The Whiteboard is The Step Back’s daily basketball newsletter, covering the NBA, WNBA and more. Subscribe here to get it delivered to you via email each morning.
It seems crazy to make an MVP case for Steph Curry using just two data points but, honestly, that’s enough to get you most of the way there. As was pointed out in NBA Reddit, as of today Curry is averaging 30.1 points per game on a 66.9 true shooting percentage — identical numbers to the 2015-16 season when he became the first unanimous MVP in NBA history.
Curry is not currently atop the MVP leaderboard for a variety of reasons, the Warriors hovering barely above 0.500 being one of the major ones. It’s weird that the MVP voting often intertwines team success and individual accomplishments in different ways for different players (in different seasons). But given the context and treated purely as an individual accomplishment, Curry’s production this season should be vastly more impressive than what he did in 2015-16.
What’s different for Stephen Curry this season?
In addition to the 30.1 points, Curry is averaging 5.9 assists, 5.3 rebounds and 1.2 steals per game. He’s leading the league in total points scored and 3-pointers made and he’s a single made 2-pointer away from 50-40-90 shooting percentages.
It’s understood that Curry’s supporting cast is nowhere near as good as this season, but it’s worth clarifying the point. This season, the four players Curry has shared the floor with most often are Draymond Green, Andrew Wiggins, Kelly Oubre Jr. and rookie center James Wiseman. There is talent in that group but Green is five years older, shooting under 40 percent from the field and under 20 percent from the 3-point line, no longer even remotely threatening as a scorer. Wiggins is having a strong season but he’s still largely Andrew Wiggins. Oubre is having the worst shooting season of his career, by a wide margin, and Wiseman is a rookie turning the ball over on nearly 10 percent of his frontcourt touches.
In 2015-16, the teammates Curry played the most minutes with were a 25-year-old Draymond Green in the midst of a career-best 38.8 percent shooting season from beyond the arc, Klay Thompson in the midst of the second-best true shooting season of his career, Harrison Barnes (a respectable outside shooter who could also punish mismatches in the post and Andrew Bogut — a solid veteran screener, finisher and passer, who averaged nearly twice as many assists as turnovers.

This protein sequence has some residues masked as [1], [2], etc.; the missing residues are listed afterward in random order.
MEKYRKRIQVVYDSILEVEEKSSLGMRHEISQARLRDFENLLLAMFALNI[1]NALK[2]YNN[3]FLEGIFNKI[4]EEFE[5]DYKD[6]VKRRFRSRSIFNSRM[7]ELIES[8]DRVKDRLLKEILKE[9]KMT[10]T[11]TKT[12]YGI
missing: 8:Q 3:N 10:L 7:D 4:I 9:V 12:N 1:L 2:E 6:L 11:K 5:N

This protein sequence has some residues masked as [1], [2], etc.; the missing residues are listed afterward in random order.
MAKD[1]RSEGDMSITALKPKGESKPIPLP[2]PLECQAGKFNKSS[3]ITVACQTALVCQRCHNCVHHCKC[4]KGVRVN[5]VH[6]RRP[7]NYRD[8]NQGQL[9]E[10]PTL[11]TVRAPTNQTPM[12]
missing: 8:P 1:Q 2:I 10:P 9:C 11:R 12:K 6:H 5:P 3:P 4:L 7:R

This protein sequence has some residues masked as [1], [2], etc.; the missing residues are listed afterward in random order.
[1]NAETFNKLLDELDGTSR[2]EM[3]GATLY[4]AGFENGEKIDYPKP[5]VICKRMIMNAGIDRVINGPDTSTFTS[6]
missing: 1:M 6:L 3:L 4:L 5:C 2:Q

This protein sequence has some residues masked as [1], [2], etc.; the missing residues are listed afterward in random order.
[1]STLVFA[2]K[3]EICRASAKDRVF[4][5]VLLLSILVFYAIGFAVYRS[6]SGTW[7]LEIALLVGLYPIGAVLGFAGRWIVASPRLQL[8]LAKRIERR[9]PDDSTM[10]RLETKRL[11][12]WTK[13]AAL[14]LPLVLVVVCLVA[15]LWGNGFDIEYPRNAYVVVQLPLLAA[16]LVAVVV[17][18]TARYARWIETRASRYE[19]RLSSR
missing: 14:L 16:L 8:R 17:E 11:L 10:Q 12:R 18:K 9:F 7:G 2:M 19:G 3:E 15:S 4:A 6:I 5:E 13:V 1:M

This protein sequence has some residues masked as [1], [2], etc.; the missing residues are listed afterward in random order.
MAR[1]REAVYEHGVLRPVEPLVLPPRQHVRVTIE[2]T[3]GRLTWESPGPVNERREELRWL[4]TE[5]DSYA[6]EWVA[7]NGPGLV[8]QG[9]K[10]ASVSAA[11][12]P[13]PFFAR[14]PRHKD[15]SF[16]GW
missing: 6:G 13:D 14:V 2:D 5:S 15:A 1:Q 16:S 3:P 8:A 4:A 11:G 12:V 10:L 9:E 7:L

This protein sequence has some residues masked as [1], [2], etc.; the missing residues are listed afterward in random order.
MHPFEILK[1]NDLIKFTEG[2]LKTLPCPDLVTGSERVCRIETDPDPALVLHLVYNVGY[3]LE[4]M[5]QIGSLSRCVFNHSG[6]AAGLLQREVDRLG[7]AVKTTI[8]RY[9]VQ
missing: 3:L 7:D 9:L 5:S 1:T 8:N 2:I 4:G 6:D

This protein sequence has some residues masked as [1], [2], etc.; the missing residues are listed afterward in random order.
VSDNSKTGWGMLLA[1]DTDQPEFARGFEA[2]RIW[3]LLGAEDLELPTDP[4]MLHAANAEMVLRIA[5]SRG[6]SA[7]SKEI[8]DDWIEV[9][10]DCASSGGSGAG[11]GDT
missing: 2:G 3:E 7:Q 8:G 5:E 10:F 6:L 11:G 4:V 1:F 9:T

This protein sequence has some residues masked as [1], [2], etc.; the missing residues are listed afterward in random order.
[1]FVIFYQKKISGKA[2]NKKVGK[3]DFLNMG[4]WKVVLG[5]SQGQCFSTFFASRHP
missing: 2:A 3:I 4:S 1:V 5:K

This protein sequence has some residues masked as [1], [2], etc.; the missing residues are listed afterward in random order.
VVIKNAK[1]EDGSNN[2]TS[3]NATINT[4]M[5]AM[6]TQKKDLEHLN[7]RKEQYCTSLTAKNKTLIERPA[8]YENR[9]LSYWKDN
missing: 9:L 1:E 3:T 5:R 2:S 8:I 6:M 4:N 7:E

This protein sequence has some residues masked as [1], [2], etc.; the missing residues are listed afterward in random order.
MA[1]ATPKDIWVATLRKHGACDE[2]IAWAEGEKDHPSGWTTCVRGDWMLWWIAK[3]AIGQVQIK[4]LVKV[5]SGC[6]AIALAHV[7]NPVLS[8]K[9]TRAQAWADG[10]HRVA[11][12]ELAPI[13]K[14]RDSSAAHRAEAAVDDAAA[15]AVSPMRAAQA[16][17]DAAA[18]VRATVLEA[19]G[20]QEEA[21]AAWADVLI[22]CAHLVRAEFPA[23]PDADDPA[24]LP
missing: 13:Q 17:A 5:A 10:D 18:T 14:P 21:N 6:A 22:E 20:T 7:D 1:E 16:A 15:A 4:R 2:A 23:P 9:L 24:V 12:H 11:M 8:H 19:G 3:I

That season, Curry was able to share the load in ways that he just can’t this year. He’s also five years older but spending more time on-ball — his average touch is longer and includes more dribbles than it did in 2015-16. This year, roughly 23.9 percent of the Warriors’ points have been created by Curry — that’s unassisted points he’s scored plus points scored off his assists. And that may even be undercounting since we can’t separate free throw attempts and points scored at the free-throw line in hypothetically assisted and unassisted situations. (He is averaging the second-most free throw attempts per game of his career). If we look at just full offensive load and include points off Curry’s assists and all points he’s scored (assisted, unassisted and at the free-throw line) he’s had a direct hand in 39.7 percent of the Warriors’ points this year. In 2015-16, those percentages were similar but again, he had a much more threatening supporting cast to hold defensive attention.
Basketball-Reference’s MVP model gives Steph Curry a 1.8 percent chance of being named MVP this season, ranked 10th behind Luka Doncic, Rudy Gobert, Anthony Davis, Damian Lillard, Giannis Antetokounmpo, Kawhi Leonard and the three front-runners — Joel Embiid, LeBron James and Nikola Jokic. Of the players ranked above him, only Doncic is on a team with a lower win percentage. A 50-win pace for the Warriors might not be enough to get Curry a third MVP Award but it would certainly move him into a shorter list of favorites.
Curry’s season most likely won’t get the same recognition as his 2015-16 campaign. But it’s no less incredible.
If you’re hungry for more on Stephen Curry, Rohan Nadkarni has him and his centrality to the Warriors’ covered at Sports Illustrated.
You aren’t seeing their names reported in trade rumors as often, but John Collins and Aaron Gordon are among the most interesting players who could be on the move.
If you can’t wait for the WNBA season, Howard Megdal is here to catch you up on the league’s new post-free-agency pecking order.
Everyone is talking about LaMelo Ball but Gordon Hayward’s surprising resurgence has been just as important for the feel-good Hornets.